WABC restored on Cablevision

News came just as ABC's Oscar telecast was starting

The Oscars have been saved!

Just as the Academy Awards telecast on ABC was getting under way, the network's flagship station WABC was back on Cablevision.

"We have made significant progress and have reached an agreement in principle," WABC general manager Rebecca Campbell said.

She said the two sides will continue to work on finalizing a deal that will play WABC a retransmission consent fee. The amount was not specified, but Campbell noted that it "recognizes the fair value of ABC7."

Cablevision's communications head Charles Schueler also called the deal "fair to our customers and in line with our other programming agreements."

According to Twitter accounts from Cablevision subscribers, WABC was restored at around 8:45 p.m. ET, 15 minutes into the Oscar ceremony.

The 18-hour blackout began at 12:01 a.m. Sunday morning when some 3.3 million Cablevision subscribers in the New York area lost their ABC signal after the cable operator and WABC didn't make any progress in their tense negotiations over retransmission consent.

On Sunday morning, WABC said it had sent Cablevision a new proposal but hadn't heard back.

Throughout the day, pressure on ABC from New York state politicians to restore the signal before the annual telecast of the Academy Awards and to agree to binding arbitration mounted.

Sen. John Kerry, chairman of the Senate Commerce Subcommittee on Communication, Technology and the Internet, called the dispute a "game of chicken being played again and again" and argued that broadcasters should not be allowed to pull their signals unless a cable company is negotiating in bad faith.

Cablevision quickly agreed to arbitration, through ABC, much like Fox in its recent carriage dispute with Time Warner Cable, dismissed that possibility.

"Instead of issuing statements about arbitration, it would be more constructive for Cablevision to deal with the offer that we have on the table," Campbell said.

Also on Sunday, Cablevision unveiled plans to offset the dropping of ABC from its channel lineup.

The cable operator offered its subscribers free access to all of its video-on-demand movies, including hot Oscar contenders "The Hurt Locker," "Up," "District 9," "Inglorious Basterds" and "The Cove."

Additionally, the company made information from the Oscar telecast available through live blogging and other means.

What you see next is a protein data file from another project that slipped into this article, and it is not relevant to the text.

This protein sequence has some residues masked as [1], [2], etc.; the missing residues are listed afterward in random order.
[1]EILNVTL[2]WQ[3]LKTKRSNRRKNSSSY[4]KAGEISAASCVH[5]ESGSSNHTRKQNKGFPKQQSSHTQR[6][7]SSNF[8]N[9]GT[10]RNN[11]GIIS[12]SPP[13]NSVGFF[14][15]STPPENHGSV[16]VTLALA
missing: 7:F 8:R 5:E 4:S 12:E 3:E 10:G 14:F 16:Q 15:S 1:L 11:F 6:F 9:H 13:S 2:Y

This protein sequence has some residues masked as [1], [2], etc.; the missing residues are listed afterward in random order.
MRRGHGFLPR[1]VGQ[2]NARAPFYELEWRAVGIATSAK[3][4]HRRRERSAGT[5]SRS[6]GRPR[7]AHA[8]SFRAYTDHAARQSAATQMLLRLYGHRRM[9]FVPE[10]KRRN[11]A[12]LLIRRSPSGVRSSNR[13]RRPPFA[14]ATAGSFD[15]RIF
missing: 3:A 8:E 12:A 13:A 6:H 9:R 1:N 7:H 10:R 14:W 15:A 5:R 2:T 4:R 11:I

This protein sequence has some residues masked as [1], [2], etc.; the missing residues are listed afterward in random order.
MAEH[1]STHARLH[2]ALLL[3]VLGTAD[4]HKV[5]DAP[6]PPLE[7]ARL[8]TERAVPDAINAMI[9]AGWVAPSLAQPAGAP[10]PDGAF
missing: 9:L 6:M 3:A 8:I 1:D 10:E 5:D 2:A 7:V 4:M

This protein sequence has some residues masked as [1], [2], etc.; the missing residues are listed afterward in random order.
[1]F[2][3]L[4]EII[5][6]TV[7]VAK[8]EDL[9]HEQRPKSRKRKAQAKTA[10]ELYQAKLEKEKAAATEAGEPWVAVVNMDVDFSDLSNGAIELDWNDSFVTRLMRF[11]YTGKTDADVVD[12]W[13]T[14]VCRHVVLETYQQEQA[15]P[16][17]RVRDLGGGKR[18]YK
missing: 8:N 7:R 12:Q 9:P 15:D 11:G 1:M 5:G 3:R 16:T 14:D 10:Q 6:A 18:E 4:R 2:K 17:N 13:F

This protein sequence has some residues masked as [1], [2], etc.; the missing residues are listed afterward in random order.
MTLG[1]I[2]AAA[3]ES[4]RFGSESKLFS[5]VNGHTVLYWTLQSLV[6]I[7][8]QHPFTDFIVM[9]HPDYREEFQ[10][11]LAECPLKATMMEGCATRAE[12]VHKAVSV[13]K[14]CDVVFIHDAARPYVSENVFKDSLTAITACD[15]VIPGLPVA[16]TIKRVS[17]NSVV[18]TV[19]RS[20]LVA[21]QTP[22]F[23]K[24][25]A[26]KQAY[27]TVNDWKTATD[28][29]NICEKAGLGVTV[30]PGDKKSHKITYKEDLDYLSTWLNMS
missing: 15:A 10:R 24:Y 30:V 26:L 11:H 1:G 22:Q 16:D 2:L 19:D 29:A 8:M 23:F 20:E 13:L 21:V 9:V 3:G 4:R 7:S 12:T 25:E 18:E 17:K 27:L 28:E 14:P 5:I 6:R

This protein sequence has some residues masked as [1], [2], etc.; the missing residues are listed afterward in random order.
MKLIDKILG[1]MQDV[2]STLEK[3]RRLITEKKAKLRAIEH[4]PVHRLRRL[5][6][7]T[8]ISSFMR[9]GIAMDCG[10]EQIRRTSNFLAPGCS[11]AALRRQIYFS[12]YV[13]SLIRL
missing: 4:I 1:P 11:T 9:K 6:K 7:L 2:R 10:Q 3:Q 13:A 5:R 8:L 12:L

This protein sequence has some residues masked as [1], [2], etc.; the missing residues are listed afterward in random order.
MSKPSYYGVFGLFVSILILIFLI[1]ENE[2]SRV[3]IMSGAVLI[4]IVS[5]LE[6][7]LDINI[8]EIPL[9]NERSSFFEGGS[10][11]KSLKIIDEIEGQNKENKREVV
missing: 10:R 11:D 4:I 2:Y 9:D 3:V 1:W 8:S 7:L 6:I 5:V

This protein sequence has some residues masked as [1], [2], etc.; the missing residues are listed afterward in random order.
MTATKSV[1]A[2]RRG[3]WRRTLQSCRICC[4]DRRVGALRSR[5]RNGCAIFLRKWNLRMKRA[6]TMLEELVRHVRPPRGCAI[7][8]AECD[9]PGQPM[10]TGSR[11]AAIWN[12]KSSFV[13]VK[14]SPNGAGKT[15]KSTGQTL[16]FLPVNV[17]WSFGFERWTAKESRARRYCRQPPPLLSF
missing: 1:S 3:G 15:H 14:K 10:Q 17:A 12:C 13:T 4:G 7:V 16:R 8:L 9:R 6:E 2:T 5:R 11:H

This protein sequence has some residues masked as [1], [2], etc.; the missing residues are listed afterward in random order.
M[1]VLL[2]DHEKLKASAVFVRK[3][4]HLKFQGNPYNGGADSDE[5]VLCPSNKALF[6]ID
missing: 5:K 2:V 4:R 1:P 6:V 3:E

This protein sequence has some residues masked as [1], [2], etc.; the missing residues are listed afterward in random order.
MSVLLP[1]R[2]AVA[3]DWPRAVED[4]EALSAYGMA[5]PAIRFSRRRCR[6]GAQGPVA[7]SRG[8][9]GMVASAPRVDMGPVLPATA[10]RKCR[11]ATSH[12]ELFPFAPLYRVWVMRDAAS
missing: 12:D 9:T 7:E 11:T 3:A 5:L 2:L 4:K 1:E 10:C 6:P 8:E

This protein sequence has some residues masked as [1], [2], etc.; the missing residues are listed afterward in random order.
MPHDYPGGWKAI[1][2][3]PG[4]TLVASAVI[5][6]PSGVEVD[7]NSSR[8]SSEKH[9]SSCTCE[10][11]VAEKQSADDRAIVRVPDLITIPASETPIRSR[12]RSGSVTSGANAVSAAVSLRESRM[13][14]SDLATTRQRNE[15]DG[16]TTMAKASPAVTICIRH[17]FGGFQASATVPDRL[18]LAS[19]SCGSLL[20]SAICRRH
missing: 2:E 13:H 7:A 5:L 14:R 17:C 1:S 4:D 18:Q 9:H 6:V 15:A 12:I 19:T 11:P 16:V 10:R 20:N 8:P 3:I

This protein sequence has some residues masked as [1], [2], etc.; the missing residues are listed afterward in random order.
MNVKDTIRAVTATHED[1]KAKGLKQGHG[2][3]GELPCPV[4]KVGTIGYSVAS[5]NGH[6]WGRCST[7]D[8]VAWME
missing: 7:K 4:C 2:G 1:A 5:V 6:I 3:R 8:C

However, Comcast subscribers complained that the on-demand function was not working.

It was not the fist technical glitch that surrounded the ABC blackout, which came in the middle of "Lost." (WABC carries "Lost" reruns from 11:30 p.m.-12:30 a.m. Saturday night.)

The last thing Cablevision subscribers tuned to WABC saw was the following message from the station: "Cablevision betrayed you again. First HGTV and Food Network, now they lost ABC7," it read, referencing Cablevision's recent dispute with Scripps that kept the two cable networks off the cable operator for 20 days. "Enough is enough."

Twitter was abuzz about a snafu on Cablevision's part. Instead of pulling only ABC, the cable operator accidentally took down all broadcast networks on its systems.

But perhaps the most intriguing Twitter dispatch Sunday came not from ABC, Cablevision or a politician, but from "Lost" executive producer Damon Lindelof.

"Okay, Cablevision," Lindelof wrote. "You win. We'll tell you what the island is. NOW GIVE THE PEOPLE THEIR ABC!!!!!"

At the heart of the standoff is the retransmission consent fees ABC is seeking from Cablevision for the right to carry its flagship New York station.

Cablevision had implied that ABC was looking for a fee of $1 dollar per month per subscriber, the same target that Fox had in its retransmission fight with Time Warner Cable in December.

Cablevision's initial counteroffer was said to be around 25 cents.

Cablevision's argument is that it already pays Disney more than $200 million a year and doesn't want to shell out $40 million more for WABC.

ABC countered that the $200 million is paid for various other Disney-owned channels and that Cablevision charges customers for a basic package that includes ABC as well as the other broadcast networks while getting the ABC programming for free.

Securing retransmission revenue from cable providers has become a top priority for the broadcast networks, which have been looking for a second revenue stream to offset dwindling ad dollars.

Fox was successful in a similar standoff with Time Warner Cable on New Year's Eve.